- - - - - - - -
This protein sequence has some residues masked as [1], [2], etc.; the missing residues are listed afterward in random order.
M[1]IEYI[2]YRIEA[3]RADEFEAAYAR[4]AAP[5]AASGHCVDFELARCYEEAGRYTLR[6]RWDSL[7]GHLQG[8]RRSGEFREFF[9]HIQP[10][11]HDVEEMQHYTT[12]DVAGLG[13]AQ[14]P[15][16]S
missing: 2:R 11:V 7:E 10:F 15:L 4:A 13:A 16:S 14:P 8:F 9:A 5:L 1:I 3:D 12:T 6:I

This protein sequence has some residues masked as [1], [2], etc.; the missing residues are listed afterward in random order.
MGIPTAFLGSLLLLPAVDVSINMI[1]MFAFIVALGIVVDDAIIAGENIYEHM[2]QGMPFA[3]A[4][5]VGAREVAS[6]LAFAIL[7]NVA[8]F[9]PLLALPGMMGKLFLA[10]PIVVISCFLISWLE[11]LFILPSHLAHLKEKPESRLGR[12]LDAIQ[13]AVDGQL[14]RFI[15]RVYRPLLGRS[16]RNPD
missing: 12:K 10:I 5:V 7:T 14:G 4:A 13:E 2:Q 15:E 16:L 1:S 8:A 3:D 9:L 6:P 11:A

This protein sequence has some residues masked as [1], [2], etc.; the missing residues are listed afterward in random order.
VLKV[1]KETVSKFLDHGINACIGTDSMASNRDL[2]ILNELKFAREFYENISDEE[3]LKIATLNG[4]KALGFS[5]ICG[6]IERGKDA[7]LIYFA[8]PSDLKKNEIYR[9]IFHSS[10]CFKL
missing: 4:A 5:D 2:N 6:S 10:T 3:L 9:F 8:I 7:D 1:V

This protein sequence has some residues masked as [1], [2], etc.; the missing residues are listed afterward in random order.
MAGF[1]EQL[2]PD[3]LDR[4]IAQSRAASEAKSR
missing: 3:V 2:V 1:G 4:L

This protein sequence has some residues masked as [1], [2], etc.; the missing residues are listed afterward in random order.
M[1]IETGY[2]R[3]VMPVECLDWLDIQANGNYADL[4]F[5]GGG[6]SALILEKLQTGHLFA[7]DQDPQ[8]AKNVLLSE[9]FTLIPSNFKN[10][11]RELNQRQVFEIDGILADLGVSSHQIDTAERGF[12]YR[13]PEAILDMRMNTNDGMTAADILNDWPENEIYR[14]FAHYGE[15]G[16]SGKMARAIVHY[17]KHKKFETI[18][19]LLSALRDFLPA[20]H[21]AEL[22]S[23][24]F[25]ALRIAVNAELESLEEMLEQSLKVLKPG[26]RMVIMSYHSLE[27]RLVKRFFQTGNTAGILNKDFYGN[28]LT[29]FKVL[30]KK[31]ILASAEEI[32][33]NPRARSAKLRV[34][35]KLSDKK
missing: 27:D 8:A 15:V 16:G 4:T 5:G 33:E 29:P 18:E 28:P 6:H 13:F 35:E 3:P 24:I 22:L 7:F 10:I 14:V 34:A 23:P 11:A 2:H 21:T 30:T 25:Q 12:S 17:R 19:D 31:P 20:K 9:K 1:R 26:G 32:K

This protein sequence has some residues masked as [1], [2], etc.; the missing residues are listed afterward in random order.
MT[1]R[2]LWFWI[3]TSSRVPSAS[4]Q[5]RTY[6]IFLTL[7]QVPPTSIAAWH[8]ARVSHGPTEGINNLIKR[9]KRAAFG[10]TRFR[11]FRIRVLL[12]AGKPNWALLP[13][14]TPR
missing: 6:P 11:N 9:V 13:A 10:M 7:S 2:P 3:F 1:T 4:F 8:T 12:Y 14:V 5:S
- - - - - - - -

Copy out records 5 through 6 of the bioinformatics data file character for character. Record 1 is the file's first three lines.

This protein sequence has some residues masked as [1], [2], etc.; the missing residues are listed afterward in random order.
M[1]IETGY[2]R[3]VMPVECLDWLDIQANGNYADL[4]F[5]GGG[6]SALILEKLQTGHLFA[7]DQDPQ[8]AKNVLLSE[9]FTLIPSNFKN[10][11]RELNQRQVFEIDGILADLGVSSHQIDTAERGF[12]YR[13]PEAILDMRMNTNDGMTAADILNDWPENEIYR[14]FAHYGE[15]G[16]SGKMARAIVHY[17]KHKKFETI[18][19]LLSALRDFLPA[20]H[21]AEL[22]S[23][24]F[25]ALRIAVNAELESLEEMLEQSLKVLKPG[26]RMVIMSYHSLE[27]RLVKRFFQTGNTAGILNKDFYGN[28]LT[29]FKVL[30]KK[31]ILASAEEI[32][33]NPRARSAKLRV[34][35]KLSDKK
missing: 27:D 8:A 15:V 16:G 4:T 5:G 33:E 29:P 18:E 28:P 6:H 13:F 35:E 3:P 24:I 22:L 7:F 10:I 14:V 34:A 23:P 11:A 2:H 21:T 30:T 25:Q 12:S 17:R 19:D 31:P 20:K 9:K 1:R 26:G 32:K

This protein sequence has some residues masked as [1], [2], etc.; the missing residues are listed afterward in random order.
MT[1]R[2]LWFWI[3]TSSRVPSAS[4]Q[5]RTY[6]IFLTL[7]QVPPTSIAAWH[8]ARVSHGPTEGINNLIKR[9]KRAAFG[10]TRFR[11]FRIRVLL[12]AGKPNWALLP[13][14]TPR
missing: 6:P 11:N 9:V 13:A 10:M 7:S 2:P 3:F 1:T 4:F 8:T 12:Y 14:V 5:S